Queen’s scientists published a study earlier this month that shows new evidence of climate change in tropical Andean lakes.
Neal Michelutti, lead author and a senior research scientist at Queen’s Paleoecological Environmental Assessment and Research Lab (PEARL), and John Smol, co-author, Queen’s biology professor and the Canada Research Chair in Environmental Change, travelled to Ecuador to examine three lakes in Cajas National Park.
The research, published on Feb. 3 in the journal PLOS ONE, presents data collected in the summer of 2011 and looks primarily at “diatoms” — a common form of algae.
Michelutti and Smol were part of a team that also included Alexander Wolfe from the University of Alberta, Colin Cooke from the Government of Alberta, William Hobbs from the Washington State Department of Ecology and Mathias Vuille from the University at Albany, State University of New York.
One of the biggest challenges in ecological or environmental work, Smol said, is the absence of direct measurement for long-term data, particularly in remote areas.
Collecting mud from the bottom of the lake is one way to overcome this, he added, as sediment contains fossils of organisms that once lived in the lake, for example.
“And if that mud’s not disturbed — and we have ways of determining if it’s disturbed — it’s like a history book or a museum, if you like,” Smol said.
“If you can remove that history book, it’s full of information.”
The research team pushed tubes into the lake, before matching the samples, or “cores” to historical time periods using radioisotopes.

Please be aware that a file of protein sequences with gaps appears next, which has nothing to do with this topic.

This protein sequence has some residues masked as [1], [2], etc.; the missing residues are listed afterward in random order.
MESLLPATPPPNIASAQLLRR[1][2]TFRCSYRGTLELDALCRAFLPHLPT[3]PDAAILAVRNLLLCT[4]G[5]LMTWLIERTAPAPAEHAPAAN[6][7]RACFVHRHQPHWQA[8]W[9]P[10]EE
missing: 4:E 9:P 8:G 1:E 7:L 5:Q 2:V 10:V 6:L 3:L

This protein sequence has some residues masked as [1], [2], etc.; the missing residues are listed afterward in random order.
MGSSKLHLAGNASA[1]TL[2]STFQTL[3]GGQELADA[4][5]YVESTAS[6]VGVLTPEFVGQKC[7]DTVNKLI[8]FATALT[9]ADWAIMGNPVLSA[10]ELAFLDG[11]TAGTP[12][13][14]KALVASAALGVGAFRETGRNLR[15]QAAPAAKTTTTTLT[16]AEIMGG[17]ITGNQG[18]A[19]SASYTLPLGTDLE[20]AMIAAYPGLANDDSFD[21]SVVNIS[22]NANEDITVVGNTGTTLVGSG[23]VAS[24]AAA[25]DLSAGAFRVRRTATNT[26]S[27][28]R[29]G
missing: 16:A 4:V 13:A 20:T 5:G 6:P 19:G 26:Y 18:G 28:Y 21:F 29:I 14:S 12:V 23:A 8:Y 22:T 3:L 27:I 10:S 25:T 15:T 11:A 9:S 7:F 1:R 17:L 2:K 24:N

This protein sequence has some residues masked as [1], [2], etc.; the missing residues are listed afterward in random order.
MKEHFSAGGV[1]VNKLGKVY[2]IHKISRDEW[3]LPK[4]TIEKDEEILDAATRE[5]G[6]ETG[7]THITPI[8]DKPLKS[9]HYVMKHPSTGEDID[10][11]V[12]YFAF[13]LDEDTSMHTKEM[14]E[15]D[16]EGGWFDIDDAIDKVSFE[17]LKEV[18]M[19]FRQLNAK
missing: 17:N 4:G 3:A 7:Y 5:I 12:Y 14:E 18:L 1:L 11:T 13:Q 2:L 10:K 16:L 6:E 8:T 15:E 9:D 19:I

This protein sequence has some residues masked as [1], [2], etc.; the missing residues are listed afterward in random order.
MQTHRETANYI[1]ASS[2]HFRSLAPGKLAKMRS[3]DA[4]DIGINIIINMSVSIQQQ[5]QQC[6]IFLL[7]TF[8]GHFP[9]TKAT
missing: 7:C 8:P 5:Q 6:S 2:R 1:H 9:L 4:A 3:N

“We section [the cores] into typically half centimetre or sometimes even finer intervals — the deeper you go, the older it’ll be,” he said.
“So we can say, this is about the 1850s, this is about 1910, this is about 1980s in the core.”
Smol said a large change in the lakes’ fossils was found to coincide with timing thought to be associated with global warming. While similar changes have been observed in other places, like Ontario, he said it was interesting to see these changes occur in “highly remote, highly sensitive lakes”.
“Basically greenhouse warming doesn’t have a passport — it goes wherever it goes,” Smol said.
Michelutti said environmental changes in the region over the last century spurred the team to study these lakes, adding that over the past several decades, the rate of warming in the Andes has been two times the global average.
He said an increase in temperature has resulted in “very noticeable and dramatic ecological effects”, including vegetation shifts, changes in cloud dynamics and glacier retreat.
“Many of these glaciers are predicted to disappear within the next 50 years. Some of these big ones that have stood for thousands of years are already completely gone,” Michelutti said.
Michelutti added that evidence of thermo stratification in the Ecuadorian lakes — a process whereby different layers form in a lake, with less dense, warmer ones located on top of colder layers — was inferred from the lakes’ algae.
“What we think that we’re seeing in these lakes now, is with this change in algae, we’re seeing algae that prefer to stay in the stratified – this thermally stratified water column,” he said.
“So as it warms up, the surface waters of these lakes are warming, they’re beginning to stratify, and that’s changing the algae.”
Since algae are located at the bottom of the food chain, Michelutti said this change has implications for other organisms like zooplankton — which feed on the algae — and fish.
“If lake is stratifying more, the lake is not as easily mixed. So these nutrient rich bottom waters don’t get brought up into the surface,” he said.
“So then you have less food for the algae, then there’s less for the zooplankton … which means then they’re less food for the fish.”
With plans to return to Ecuador this summer, Michelutti said his team will remove “temperature probes” they set up in lakes last summer and take more “core” samples in an attempt to look back further than the approximately 200 years examined in the published study.
“The lakes in the area are about 12,000 years old,” he said.
“If we got long enough cores, we could say just how unprecedented these changes are or if there have been similar-type changes in the past.”
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